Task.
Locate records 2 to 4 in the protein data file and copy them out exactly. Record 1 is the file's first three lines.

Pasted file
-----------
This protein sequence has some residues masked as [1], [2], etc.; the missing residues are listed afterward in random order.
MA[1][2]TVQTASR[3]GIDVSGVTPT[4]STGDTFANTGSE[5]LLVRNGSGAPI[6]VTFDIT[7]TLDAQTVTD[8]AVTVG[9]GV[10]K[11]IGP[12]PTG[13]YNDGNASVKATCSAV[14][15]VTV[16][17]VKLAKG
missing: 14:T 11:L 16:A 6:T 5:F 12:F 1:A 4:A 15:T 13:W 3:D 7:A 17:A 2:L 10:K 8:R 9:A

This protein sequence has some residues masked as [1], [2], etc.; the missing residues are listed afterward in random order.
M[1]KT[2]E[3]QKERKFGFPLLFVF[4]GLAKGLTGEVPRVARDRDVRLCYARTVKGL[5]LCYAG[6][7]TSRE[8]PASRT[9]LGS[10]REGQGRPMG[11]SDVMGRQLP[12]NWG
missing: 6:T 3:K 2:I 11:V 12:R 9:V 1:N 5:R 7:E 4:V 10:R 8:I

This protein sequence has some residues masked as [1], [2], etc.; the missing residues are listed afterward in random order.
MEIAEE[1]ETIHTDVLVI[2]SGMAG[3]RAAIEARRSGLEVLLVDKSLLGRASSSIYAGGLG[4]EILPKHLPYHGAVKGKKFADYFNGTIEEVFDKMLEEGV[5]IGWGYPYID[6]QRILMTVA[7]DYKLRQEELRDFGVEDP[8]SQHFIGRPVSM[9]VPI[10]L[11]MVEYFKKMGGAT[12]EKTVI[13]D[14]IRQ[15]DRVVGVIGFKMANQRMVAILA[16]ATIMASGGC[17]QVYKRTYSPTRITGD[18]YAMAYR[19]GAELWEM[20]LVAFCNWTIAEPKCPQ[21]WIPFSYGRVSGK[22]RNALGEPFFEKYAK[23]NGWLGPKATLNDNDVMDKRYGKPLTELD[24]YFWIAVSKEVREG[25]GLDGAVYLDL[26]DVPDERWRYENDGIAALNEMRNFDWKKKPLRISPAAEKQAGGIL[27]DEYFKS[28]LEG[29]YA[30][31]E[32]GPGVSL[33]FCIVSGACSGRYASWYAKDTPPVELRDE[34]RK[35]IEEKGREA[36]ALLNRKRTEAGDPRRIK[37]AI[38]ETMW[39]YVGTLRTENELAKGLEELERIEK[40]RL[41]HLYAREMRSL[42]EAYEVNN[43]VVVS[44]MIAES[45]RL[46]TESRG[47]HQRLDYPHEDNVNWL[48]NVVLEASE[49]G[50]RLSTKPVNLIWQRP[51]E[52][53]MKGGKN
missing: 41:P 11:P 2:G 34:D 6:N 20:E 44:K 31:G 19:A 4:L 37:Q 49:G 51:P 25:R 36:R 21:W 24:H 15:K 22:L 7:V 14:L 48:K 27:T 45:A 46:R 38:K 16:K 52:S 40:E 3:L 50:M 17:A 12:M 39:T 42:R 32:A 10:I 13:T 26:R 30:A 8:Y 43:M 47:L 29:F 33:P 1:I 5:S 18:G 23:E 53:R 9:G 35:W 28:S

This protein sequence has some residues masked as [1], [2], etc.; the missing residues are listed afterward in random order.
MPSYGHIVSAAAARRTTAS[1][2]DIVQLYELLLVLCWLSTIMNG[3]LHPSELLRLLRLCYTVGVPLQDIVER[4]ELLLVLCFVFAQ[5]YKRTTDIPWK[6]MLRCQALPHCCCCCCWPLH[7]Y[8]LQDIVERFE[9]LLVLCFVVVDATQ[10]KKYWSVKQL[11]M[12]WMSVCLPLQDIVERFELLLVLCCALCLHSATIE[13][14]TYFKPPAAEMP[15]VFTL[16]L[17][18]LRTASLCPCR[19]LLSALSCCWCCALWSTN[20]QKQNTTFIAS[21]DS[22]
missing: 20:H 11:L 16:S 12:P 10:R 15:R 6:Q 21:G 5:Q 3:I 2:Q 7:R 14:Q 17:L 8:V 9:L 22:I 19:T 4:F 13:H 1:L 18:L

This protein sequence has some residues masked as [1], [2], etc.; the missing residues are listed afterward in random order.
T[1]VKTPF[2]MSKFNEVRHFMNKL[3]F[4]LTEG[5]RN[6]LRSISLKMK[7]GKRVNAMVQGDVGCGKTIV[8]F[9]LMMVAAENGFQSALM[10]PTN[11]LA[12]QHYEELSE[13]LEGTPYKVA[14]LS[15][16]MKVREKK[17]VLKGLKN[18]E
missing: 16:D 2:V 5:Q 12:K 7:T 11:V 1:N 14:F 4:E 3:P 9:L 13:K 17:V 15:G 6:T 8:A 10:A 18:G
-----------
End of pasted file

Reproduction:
This protein sequence has some residues masked as [1], [2], etc.; the missing residues are listed afterward in random order.
M[1]KT[2]E[3]QKERKFGFPLLFVF[4]GLAKGLTGEVPRVARDRDVRLCYARTVKGL[5]LCYAG[6][7]TSRE[8]PASRT[9]LGS[10]REGQGRPMG[11]SDVMGRQLP[12]NWG
missing: 6:T 3:K 2:I 11:V 12:R 9:V 1:N 5:R 7:E 4:V 10:R 8:I

This protein sequence has some residues masked as [1], [2], etc.; the missing residues are listed afterward in random order.
MEIAEE[1]ETIHTDVLVI[2]SGMAG[3]RAAIEARRSGLEVLLVDKSLLGRASSSIYAGGLG[4]EILPKHLPYHGAVKGKKFADYFNGTIEEVFDKMLEEGV[5]IGWGYPYID[6]QRILMTVA[7]DYKLRQEELRDFGVEDP[8]SQHFIGRPVSM[9]VPI[10]L[11]MVEYFKKMGGAT[12]EKTVI[13]D[14]IRQ[15]DRVVGVIGFKMANQRMVAILA[16]ATIMASGGC[17]QVYKRTYSPTRITGD[18]YAMAYR[19]GAELWEM[20]LVAFCNWTIAEPKCPQ[21]WIPFSYGRVSGK[22]RNALGEPFFEKYAK[23]NGWLGPKATLNDNDVMDKRYGKPLTELD[24]YFWIAVSKEVREG[25]GLDGAVYLDL[26]DVPDERWRYENDGIAALNEMRNFDWKKKPLRISPAAEKQAGGIL[27]DEYFKS[28]LEG[29]YA[30][31]E[32]GPGVSL[33]FCIVSGACSGRYASWYAKDTPPVELRDE[34]RK[35]IEEKGREA[36]ALLNRKRTEAGDPRRIK[37]AI[38]ETMW[39]YVGTLRTENELAKGLEELERIEK[40]RL[41]HLYAREMRSL[42]EAYEVNN[43]VVVS[44]MIAES[45]RL[46]TESRG[47]HQRLDYPHEDNVNWL[48]NVVLEASE[49]G[50]RLSTKPVNLIWQRP[51]E[52][53]MKGGKN
missing: 41:P 11:P 2:G 34:D 6:N 20:E 44:K 31:G 19:A 4:L 37:Q 49:G 51:P 25:R 36:R 21:W 24:H 15:K 22:L 7:V 14:L 48:K 27:T 45:A 46:R 38:K 16:K 52:S 40:E 3:L 50:M 17:A 12:M 39:T 42:R 32:A 10:I 13:T 26:R 30:A 8:Y 43:M 47:L 29:F 33:P 1:I 5:S 18:G 23:E 53:R 9:G 35:W 28:S

This protein sequence has some residues masked as [1], [2], etc.; the missing residues are listed afterward in random order.
MPSYGHIVSAAAARRTTAS[1][2]DIVQLYELLLVLCWLSTIMNG[3]LHPSELLRLLRLCYTVGVPLQDIVER[4]ELLLVLCFVFAQ[5]YKRTTDIPWK[6]MLRCQALPHCCCCCCWPLH[7]Y[8]LQDIVERFE[9]LLVLCFVVVDATQ[10]KKYWSVKQL[11]M[12]WMSVCLPLQDIVERFELLLVLCCALCLHSATIE[13][14]TYFKPPAAEMP[15]VFTL[16]L[17][18]LRTASLCPCR[19]LLSALSCCWCCALWSTN[20]QKQNTTFIAS[21]DS[22]
missing: 20:H 11:L 16:S 12:P 10:R 15:R 6:Q 21:G 5:Q 3:I 2:Q 7:R 14:Q 17:L 8:V 9:L 22:I 19:T 4:F 13:H 1:L 18:L